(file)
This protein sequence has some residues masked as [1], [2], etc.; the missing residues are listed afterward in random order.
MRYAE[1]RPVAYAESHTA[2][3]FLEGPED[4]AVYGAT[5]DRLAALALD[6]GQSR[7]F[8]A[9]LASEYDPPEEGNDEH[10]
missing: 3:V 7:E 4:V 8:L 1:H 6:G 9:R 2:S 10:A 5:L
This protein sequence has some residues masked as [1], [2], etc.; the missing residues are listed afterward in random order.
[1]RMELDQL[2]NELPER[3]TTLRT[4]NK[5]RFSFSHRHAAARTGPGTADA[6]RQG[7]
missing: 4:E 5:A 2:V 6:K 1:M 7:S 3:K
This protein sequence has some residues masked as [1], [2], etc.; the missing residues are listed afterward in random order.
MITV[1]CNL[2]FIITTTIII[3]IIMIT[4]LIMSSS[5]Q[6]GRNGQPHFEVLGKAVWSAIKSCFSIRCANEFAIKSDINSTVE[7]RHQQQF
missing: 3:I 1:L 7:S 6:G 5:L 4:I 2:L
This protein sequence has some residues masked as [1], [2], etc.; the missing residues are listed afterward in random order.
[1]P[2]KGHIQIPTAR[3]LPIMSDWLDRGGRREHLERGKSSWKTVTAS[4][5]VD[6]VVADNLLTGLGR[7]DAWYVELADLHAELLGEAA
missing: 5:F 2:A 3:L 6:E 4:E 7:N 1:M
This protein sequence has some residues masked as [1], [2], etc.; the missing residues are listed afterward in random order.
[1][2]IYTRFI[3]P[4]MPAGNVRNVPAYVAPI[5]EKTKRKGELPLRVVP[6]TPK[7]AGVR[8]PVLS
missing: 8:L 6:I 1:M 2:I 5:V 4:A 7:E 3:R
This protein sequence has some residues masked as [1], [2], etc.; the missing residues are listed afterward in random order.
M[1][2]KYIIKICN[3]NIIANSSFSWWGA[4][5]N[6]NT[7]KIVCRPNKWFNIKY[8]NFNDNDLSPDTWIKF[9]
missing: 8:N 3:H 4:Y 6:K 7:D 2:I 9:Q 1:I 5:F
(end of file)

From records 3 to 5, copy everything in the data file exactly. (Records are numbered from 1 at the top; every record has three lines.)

This protein sequence has some residues masked as [1], [2], etc.; the missing residues are listed afterward in random order.
MITV[1]CNL[2]FIITTTIII[3]IIMIT[4]LIMSSS[5]Q[6]GRNGQPHFEVLGKAVWSAIKSCFSIRCANEFAIKSDINSTVE[7]RHQQQF
missing: 3:I 1:L 7:S 6:G 5:L 4:I 2:L
This protein sequence has some residues masked as [1], [2], etc.; the missing residues are listed afterward in random order.
[1]P[2]KGHIQIPTAR[3]LPIMSDWLDRGGRREHLERGKSSWKTVTAS[4][5]VD[6]VVADNLLTGLGR[7]DAWYVELADLHAELLGEAA
missing: 5:F 2:A 3:L 6:E 4:E 7:N 1:M
This protein sequence has some residues masked as [1], [2], etc.; the missing residues are listed afterward in random order.
[1][2]IYTRFI[3]P[4]MPAGNVRNVPAYVAPI[5]EKTKRKGELPLRVVP[6]TPK[7]AGVR[8]PVLS
missing: 8:L 6:I 1:M 2:I 5:V 4:A 7:E 3:R